AS CITY COUNCIL took a step toward extending the deadline to apply for the homestead exemption under the city's new property-tax system, the Nutter administration said yesterday it plans to step up outreach efforts, including sending home information about the exemption with students' report cards.
Council gave preliminary approval to two bills yesterday, including one sponsored by Council President Darrell Clarke that would extend the deadline to apply for the exemption - from July 31 to Sept. 13.
Under the Actual Value Initiative, the exemption would lower the taxable value of homes by $30,000 (Nutter has proposed lowering the exemption to $15,000.) Another bill sponsored by Councilwoman Jannie Blackwell would allow anyone who buys a house after the September deadline to apply for an exemption until Dec. 1.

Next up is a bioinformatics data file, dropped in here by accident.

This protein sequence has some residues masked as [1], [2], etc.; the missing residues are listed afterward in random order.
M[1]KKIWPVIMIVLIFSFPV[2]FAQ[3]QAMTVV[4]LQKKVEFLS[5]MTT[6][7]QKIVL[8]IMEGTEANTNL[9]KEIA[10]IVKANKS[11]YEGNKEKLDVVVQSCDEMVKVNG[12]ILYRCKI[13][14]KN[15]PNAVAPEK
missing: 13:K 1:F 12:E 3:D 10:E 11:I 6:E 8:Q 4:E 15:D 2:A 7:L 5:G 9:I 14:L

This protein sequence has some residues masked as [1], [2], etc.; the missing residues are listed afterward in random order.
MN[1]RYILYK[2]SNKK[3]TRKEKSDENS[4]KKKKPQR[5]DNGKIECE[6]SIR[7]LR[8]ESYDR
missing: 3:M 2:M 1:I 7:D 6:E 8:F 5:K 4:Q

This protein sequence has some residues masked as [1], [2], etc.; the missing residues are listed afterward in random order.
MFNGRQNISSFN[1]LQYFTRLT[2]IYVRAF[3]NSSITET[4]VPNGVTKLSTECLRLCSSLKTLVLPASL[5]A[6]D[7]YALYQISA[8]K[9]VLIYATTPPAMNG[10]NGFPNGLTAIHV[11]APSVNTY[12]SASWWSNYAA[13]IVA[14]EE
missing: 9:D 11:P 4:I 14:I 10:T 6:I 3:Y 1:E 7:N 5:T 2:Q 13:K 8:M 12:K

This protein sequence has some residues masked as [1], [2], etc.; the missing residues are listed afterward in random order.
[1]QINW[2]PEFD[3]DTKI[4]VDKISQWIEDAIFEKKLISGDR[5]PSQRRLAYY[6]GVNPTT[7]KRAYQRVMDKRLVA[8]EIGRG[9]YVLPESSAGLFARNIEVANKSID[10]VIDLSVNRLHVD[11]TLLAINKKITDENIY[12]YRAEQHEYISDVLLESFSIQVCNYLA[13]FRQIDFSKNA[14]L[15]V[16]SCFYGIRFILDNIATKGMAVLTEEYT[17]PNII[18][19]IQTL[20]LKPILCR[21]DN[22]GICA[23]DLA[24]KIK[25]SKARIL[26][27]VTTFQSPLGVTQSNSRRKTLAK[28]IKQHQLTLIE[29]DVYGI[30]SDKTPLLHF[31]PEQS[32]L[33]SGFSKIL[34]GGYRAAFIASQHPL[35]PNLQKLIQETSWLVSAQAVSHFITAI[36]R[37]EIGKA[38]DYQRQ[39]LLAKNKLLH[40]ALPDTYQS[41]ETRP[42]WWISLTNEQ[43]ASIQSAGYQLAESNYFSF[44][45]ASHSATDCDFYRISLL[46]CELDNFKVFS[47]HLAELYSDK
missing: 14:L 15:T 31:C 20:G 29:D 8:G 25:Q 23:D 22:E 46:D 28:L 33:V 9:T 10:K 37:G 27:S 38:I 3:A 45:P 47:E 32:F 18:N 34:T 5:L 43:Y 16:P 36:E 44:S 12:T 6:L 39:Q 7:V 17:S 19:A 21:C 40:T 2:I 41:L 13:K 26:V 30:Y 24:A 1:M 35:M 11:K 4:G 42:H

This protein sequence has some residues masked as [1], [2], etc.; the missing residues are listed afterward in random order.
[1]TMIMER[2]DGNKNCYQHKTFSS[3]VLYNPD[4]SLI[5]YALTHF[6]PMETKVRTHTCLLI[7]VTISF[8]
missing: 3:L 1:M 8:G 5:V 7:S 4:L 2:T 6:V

Of the 340,000 eligible residential property owners, only 57 percent have been approved for a homestead exemption. Another 8 percent of applications were denied or returned for additional information.
City officials are working with the school district to send home information about the homestead exemption with students. They are also exploring the creation of "street teams" that would be equipped with iPads to help people apply online while they wait at bus stops.
And they're considering removing the words "homestead exemption" from the materials.
"We're simplifying the message around the homestead," said Anna Adams, chief of staff for the Finance Department. "The word 'homestead exemption' is a complicated term, so we're changing the language on the form to say, 'Do you want a discount on your real-estate tax or your property tax, to save you money?' "